When it comes to enhancements in food safety from a lubricant perspective, previously unknown terms such as NSF H1 and CFIA have become common place. Now, food industry professionals have a myriad of options when choosing products that help achieve targeted levels of food safety for their facility. Even ISO 21469, which refers to the hygienic manufacturing process for a food-grade lubricant, is becoming well known throughout the industry. It accounts for the lubricant and its ingredients, as well as the manufacturing process, handling, packaging, and storage. The goal of this holistic approach is to ensure the lubricant is not only manufactured in accordance with the standards, but that it is also delivered intact and free from outside contaminants.
One aspect of these programs that is often overlooked is the application of food-grade and ISO 21469 certified lubricants once the grease cartridge and/or oil pail is inside a facility. One option to consider is the use of a single point automatic lubricator (SPAL). A SPAL delivers the correct amount of lubricant at the appropriate interval over the lifetime of the applicator. When combined with the optimum lubricant, this can reduce the operating temperature of a component and avoid other issues that can occur due to under-lubrication. By enabling best-practice preventative maintenance routines, it eliminates much of the hassle of planning and scheduling manual lubrication, helping to reduce labor and enhance plant safety. It is important to understand the benefits that can come from a SPAL, not only from a maintenance and safety standpoint, but also from a quality and reliability standpoint.
The use of a SPAL can lead to increased uptime for machinery by offering continuous, uninterrupted lubrication for various components. These units can work to avoid common issues, such as cross-contamination with incompatible materials, ingress of water into a lubrication point, missed or over-lubrication of key components, excessive downtime for maintenance, and increased labor costs from manual lubrication.
These issues can significantly impact the bottom line by reducing productivity and can also lead to unexpected and/or premature machinery failures.
R&D within the lubricant industry has advanced in recent years. Products available today now cover applications that were thought to be possible only from non-H1 materials. Many organizations are now realizing it is not just about the decision to go to a food-grade program, but to ensure that the application of these products is done in a controlled manner. Using a SPAL can help improve food safety by avoiding improper mixing with non-food-grade materials and contamination coming from an open system and/or lubricant container.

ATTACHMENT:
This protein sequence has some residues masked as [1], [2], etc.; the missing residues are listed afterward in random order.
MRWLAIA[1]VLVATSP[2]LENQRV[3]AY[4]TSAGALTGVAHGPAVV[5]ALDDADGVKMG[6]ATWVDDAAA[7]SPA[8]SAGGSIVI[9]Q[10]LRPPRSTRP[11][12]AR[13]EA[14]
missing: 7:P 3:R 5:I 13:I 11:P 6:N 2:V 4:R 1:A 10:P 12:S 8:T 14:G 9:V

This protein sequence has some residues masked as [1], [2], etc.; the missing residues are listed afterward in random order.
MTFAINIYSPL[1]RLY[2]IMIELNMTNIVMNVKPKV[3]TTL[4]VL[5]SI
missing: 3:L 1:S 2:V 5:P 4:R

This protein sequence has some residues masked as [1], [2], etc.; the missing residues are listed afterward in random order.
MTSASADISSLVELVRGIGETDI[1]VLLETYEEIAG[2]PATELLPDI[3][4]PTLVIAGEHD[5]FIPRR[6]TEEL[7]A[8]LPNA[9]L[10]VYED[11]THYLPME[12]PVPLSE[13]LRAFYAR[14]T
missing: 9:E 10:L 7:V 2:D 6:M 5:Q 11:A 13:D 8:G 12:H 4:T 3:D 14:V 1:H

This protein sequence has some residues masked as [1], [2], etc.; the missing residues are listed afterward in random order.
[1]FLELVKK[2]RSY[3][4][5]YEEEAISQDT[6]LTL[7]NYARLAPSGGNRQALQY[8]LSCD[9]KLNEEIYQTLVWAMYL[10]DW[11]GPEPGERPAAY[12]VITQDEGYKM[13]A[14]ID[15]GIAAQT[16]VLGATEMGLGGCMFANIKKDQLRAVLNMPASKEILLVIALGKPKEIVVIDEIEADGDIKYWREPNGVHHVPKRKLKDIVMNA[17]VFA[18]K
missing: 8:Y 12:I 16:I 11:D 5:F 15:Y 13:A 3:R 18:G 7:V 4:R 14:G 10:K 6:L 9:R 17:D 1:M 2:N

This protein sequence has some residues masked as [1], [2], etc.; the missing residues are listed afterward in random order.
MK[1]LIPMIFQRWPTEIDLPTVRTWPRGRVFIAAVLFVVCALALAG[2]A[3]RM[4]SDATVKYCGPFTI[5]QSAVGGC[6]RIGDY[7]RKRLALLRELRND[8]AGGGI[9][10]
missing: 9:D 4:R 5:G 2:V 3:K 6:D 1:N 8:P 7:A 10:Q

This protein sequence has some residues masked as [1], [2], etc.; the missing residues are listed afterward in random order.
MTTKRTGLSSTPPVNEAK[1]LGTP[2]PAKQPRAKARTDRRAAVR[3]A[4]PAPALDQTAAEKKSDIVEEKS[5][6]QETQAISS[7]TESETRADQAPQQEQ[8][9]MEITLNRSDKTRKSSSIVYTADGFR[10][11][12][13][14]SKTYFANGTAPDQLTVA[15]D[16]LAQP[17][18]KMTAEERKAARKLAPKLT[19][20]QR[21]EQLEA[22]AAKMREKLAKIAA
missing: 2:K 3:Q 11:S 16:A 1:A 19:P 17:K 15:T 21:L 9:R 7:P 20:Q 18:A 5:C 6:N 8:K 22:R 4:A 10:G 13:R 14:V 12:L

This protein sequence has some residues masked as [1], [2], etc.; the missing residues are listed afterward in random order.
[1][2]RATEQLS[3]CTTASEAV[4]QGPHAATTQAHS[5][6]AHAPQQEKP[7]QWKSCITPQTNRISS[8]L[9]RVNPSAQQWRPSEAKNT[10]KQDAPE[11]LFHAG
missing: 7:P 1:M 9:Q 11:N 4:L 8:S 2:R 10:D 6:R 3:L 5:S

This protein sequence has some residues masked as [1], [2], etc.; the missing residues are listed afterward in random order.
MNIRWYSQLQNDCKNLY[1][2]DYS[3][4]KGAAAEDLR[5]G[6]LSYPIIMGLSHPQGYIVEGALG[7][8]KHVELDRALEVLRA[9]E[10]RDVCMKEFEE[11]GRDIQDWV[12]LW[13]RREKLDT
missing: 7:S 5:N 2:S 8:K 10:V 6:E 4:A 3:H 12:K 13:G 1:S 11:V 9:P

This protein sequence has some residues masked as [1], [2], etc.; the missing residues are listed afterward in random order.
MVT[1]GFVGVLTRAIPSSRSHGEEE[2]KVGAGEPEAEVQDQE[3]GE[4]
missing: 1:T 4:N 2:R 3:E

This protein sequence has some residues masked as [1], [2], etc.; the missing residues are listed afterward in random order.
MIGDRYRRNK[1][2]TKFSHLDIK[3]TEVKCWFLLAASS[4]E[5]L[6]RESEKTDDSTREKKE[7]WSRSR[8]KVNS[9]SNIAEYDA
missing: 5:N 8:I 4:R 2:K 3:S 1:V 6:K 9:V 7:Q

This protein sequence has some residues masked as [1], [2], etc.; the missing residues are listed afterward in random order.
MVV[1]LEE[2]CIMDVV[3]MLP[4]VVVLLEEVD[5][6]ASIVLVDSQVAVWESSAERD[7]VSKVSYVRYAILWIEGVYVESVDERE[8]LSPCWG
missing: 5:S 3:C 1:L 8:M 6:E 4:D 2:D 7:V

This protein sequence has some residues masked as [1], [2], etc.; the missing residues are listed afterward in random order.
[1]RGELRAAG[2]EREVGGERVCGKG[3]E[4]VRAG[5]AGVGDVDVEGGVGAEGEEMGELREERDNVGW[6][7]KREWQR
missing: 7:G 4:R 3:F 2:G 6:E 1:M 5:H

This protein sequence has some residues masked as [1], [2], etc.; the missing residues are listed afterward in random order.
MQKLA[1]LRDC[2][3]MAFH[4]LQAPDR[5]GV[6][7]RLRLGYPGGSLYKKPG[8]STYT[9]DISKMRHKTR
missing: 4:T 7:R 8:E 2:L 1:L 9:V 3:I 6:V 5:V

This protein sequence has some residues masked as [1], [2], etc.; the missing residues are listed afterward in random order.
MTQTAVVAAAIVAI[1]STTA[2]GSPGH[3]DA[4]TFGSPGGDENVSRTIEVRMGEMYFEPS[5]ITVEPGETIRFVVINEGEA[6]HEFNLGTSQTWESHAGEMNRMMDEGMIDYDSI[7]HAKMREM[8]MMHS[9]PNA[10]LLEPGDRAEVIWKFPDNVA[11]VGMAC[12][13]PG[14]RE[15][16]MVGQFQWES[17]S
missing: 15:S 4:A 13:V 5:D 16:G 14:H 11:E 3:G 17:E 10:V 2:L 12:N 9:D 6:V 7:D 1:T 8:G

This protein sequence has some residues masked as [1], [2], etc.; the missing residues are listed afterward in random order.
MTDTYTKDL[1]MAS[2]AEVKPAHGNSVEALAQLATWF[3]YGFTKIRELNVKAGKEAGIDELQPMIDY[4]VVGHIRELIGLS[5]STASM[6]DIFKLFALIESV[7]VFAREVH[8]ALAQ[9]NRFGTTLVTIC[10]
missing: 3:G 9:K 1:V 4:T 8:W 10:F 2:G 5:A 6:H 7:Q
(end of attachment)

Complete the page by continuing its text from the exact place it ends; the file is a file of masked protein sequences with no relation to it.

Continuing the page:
With these units, quality managers can be confident that the NSF H1 (food-grade) lubricant is being used in the location identified as a potential food contamination risk.
A number of SPALs are available in the marketplace, but it is important to understand that the proper lubricants are being used to handle a specific application while also providing adequate food safety properties. It’s equally as important to ensure the lubricants are being applied in a manner that continues along the food safety path in which they were manufactured. This is where the use of a SPAL can become vital to maintenance and quality programs. For example, one system can provide grease from one reservoir to multiple bearings—another can deliver oil from one tank that can feed different drip nozzles for a baking oven chain. SPALs may be recommended to provide a slow but continuous and defined volume of lubricant to an application point to minimize outside contamination.
The use of a SPAL combined with NSF ISO 21469-certified lubricants ensure the holistic approach to quality and safety has been continued beyond the production walls of the manufacturer and straight through to the application point of a component.